Fracking tops 2013 discussions

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Fracking was the number one environmental “hot topic” story of 2013.

Fracking was an unfamiliar word to most people, but now is a household term in much of North America. New Brunswick and Nova Scotia have been hotbeds of the Canadian resistance to shale gas and hydraulic fracturing this past year. Many people have educated themselves and their friends, family and neighbours. 

Hydraulic fracturing, aka fracking, has been used for many decades; however, since the late 1990s it has a new dimension.  After drilling down to the shale layer, the drill is turned and continues horizontally for up to a mile. Then begins the use of fracking fluids containing a mixture of water, sand, and highly toxic chemicals, (many of which are known or possible human carcinogens, air pollutants or cause other chronic health problems) also known as slickwater. The fluid is injected underground with a pressure sufficient to create multiple fractures in the hard shale layer of rock in order to release the natural gas. Horizontal drilling, slickwater, and extremely high pressure are all relatively new fracking techniques.  Bonuses that rise to the surface include heavy metals, volatile organic compounds and radioactive elements.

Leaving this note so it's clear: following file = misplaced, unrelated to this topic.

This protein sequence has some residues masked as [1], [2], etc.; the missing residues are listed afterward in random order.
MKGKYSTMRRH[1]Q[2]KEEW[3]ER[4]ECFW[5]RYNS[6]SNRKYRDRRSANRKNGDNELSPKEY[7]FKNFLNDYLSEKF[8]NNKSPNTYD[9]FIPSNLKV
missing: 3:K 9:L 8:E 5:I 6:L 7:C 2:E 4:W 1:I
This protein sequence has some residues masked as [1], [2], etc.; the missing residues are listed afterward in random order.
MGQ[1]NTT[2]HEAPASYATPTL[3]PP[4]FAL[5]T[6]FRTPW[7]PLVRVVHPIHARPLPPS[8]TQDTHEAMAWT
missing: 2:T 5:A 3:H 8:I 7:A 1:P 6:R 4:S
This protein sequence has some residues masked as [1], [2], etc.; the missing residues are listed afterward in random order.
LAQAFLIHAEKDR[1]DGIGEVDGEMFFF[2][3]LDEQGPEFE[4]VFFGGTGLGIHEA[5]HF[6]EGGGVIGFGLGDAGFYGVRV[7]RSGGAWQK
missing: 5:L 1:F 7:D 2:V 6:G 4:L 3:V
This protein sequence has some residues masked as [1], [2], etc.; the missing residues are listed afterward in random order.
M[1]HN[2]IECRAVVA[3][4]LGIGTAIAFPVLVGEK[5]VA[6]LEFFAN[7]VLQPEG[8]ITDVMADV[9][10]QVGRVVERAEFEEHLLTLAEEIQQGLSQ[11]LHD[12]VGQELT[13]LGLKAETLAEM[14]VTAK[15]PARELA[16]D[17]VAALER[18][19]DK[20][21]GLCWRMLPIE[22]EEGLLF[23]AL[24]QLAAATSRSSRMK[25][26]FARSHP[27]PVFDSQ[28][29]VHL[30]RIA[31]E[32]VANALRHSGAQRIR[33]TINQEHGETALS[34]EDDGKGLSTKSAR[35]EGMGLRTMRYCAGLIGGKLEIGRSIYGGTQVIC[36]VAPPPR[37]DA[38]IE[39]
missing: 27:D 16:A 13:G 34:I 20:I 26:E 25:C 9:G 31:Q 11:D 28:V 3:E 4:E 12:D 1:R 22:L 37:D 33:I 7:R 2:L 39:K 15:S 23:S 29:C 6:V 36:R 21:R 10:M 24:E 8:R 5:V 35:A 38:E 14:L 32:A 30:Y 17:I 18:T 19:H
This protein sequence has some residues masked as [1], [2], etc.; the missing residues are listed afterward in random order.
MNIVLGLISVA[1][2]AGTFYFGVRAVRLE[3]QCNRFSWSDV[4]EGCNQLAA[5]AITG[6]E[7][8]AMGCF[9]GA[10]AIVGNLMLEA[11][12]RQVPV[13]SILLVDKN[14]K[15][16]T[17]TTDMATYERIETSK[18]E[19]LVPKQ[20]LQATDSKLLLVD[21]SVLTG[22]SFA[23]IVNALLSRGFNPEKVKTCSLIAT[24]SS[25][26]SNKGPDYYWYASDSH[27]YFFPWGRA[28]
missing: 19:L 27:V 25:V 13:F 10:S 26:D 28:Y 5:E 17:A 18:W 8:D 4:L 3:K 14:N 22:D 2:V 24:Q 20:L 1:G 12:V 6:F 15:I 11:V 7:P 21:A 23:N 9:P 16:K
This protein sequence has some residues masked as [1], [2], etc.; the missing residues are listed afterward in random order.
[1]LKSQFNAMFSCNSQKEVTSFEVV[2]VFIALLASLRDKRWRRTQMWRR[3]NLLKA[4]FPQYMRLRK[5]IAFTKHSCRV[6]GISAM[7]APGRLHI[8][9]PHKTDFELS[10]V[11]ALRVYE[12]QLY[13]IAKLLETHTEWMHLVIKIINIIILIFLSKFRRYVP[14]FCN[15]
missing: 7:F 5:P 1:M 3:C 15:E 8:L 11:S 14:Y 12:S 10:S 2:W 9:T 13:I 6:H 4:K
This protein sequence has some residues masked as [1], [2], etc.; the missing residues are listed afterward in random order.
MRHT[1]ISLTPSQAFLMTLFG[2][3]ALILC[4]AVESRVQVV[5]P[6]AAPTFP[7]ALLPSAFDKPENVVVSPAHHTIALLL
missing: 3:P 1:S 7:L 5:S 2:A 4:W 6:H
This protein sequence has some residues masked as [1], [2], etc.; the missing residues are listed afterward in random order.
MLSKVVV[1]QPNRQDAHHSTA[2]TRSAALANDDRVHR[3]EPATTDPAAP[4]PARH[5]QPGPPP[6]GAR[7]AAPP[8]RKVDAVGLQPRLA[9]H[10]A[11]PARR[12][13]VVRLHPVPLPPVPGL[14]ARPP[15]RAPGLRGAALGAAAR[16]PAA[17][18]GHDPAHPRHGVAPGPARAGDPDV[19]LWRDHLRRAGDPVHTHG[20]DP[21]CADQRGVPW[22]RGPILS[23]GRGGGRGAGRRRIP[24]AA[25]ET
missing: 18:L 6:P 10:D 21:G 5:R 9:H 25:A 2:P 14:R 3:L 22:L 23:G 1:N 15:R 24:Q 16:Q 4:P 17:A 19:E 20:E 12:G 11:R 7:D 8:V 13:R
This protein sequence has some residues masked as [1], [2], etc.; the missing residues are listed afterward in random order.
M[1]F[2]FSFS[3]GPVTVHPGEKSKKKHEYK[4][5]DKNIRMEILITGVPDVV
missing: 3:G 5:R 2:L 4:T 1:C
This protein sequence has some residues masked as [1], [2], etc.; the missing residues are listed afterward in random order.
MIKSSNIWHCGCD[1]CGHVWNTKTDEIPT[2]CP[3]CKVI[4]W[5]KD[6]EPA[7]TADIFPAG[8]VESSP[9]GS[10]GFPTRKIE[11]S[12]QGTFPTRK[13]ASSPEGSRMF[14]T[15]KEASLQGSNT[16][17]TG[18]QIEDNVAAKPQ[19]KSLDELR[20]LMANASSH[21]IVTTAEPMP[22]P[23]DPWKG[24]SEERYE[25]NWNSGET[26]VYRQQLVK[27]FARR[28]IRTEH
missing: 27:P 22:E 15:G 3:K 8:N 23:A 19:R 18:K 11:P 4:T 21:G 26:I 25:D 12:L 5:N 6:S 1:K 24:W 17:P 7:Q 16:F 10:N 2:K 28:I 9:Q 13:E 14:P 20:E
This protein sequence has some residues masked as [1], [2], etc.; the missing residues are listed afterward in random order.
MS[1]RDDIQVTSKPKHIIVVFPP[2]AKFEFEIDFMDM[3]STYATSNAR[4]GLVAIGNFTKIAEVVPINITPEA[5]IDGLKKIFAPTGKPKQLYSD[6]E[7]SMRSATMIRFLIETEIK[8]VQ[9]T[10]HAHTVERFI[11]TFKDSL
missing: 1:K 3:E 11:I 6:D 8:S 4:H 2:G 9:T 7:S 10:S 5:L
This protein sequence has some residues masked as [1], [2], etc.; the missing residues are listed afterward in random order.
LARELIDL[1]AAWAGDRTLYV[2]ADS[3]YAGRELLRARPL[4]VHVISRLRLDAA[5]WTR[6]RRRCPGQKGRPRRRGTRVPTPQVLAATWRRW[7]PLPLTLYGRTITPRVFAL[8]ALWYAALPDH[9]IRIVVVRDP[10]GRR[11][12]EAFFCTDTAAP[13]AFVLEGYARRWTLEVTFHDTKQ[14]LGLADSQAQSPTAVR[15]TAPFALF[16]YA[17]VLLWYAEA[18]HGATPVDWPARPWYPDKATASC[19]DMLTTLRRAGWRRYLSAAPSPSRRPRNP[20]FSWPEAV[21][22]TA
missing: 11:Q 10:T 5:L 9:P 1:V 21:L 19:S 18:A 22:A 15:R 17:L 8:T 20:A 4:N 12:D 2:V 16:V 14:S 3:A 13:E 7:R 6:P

The chemicals used in fracking have remained secret. This secrecy is one reason there is so little research on their health impacts. Lack of information has also made it difficult for affected individuals to prove a connection between fracking and shale gas operations to illnesses or well contamination.

There is little to no research into the health impacts of fracking and shale gas development. However, there is evidence of the health impacts in rural communities where the shale gas drilling has taking place, mostly the United States. There are reports of contaminated wells, highly polluted air, patterns of  human illnesses and sick or dying farm animals in communities where shale gas drilling and fracking has taken place. Also, there is mounting evidence of the risk of contamination of the drinking water for the urban areas downstream from drilling sites.

A rather dubious attempt to thwart climate change has allowed this exploration to happen.  Natural gas burns clean and doesn't release as much greenhouse gas as coal and oil, which are our main energy sources.  Fracking is the method used to mine the onshore gas and oil.  Fracking is a relatively cheap, although an energy intensive, way to get at inshore natural gas deposits.  However, If you reread the process above – the thing that Natural Resources says may help stop climate change with cleaner natural gas just might kill us or ruin our drinking water with the extra bonus material that comes to the surface while fracking.


TAGLINE: Lisa Emery, B.A., P.C. invites comments to her columns. You can contact her at


Geographic location: North America, New Brunswick, Nova Scotia United States

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  • anon
    February 19, 2014 - 12:05

    need i say more ? comments